Cause of death among communicable, maternal, neonatal & nutritional diseases.2
020,000 – 25,000
New TB cases every year.3
01,500 – 2,000
TB deaths annually.3
0~6 people die
From Tuberculosis every day.3
020% – 30%
Total percentage of Malaysia’s TB cases found in Sabah;
10% of Malaysia’s total population.4
While Malaysia has successfully reduced TB-related mortality5 6, TB incidence is not decreasing in line with global End TB Strategy milestones7.
Co-infection with HIV
Number of TB patients living with HIV in 2019.2
Pulmonary TB patients are co-infected:
Diabetes mellitus, hypertension, ischaemic heart disease or all these three conditions.8
Latent TB infection (LTBI)
Latent TB infection (LTBI) prevalence in Malaysia’s prisons.9
0138 / 100,000 population
Relatively high incarceration rate.8
Latent TB Infection (LTBI) Testing
WHO has identified the need to detect, diagnose and treatlatent TB infection (LTBI) as a key strategy to end TB. Testing is the first step to treat those who have LTBI to break the cycle of transmission and infection of TB.
But, when 25% of the world’s population have a prior infection of the Mycobacterium TB bacteria and remain asymptomatic10, and when 1 in 10 with LTBI progresses to active TB, ending TB needs to begin with an understanding of prioritising whom to screen11.
Who should get tested for LTBI?
Both the Tuberculin Skin Test (TST) and Interferon-gamma release assays (IGRA) tests, which include the T-SPOT®.TB test are used to aid the detection of latent TB infection in Malaysia.
TST test and cross-reactivity with the BCG vaccine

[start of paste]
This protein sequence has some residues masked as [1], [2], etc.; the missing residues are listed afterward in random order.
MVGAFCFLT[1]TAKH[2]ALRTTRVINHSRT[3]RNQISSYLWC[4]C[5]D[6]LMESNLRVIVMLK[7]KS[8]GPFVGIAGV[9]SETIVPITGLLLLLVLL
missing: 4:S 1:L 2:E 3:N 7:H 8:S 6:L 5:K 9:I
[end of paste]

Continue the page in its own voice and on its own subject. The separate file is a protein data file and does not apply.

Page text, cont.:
In Malaysia, the National BCG Vaccination Program, initiated in 1961, provided routine BCG vaccination to new-borns at birth. The vaccine is particularly useful in providing protection against disseminated tuberculosis such as tuberculous meningitis and military TB to children.
TST uses mixture proteins, sometimes referred to as purified protein TST uses mixture proteins, sometimes referred to as purified protein derivative (PPD), and these protein cross react with BCG and non-tuberculous Mycobacteria (NTM), leading to low specificity in patients with BCG vaccine. Low specificity means higher false positive results especially in children, which leads to overtreatment12.
Limitations with TST that are seen in BCG vaccinated populations absent when using IGRAs.
IGRAs are an in vitro diagnostic blood test, which detect interferon-gamma released by T cells after exposure to certain TB-specific antigens, as an indirect measure of adaptive cell immunity. The T-SPOT.TB test, which is a type of commercially-available IGRA test, uses TB-specific antigens ESAT-6 and CFP10. These antigens used are important because they are specific for MTB, and not present in the BCG vaccine or non-TB mycobacterium (NTM), limiting false reactions.
TB Guidelines: Malaysia
Ministry of Health, Clinical Practice Guidelines: Management of Tuberculosis (3rd edition), 201213
High-risk groups for latent TB infection (LTBI) screening
Organ transplant recipients
Persons who are receiving immunosuppressant drugs
Recent close contacts (<2 years)
Recent immigrants (<2 years) from high prevalence countries
Intravenous drug users
Residents and employees of high risk congregate settings
Hospitals and other healthcare facilities
Persons with fibrotic changes on CXR with old TB
Patients with calcified lesions should be excluded
Latent TB infection (LTBI) diagnosis includes
No symptoms of active TB
Normal chest X-ray
IGRA tests may be used as an alternative test for TST in all situations for adults.
Patients not expected to return for TST reading (48 – 72 hours later)
Patients who had recent BCG vaccination or past NTM infection
Where a 2-step test method should be considered (Use of TST followed by IGRA):
Close-contacts whose TST is in the range of 5 – 9 mm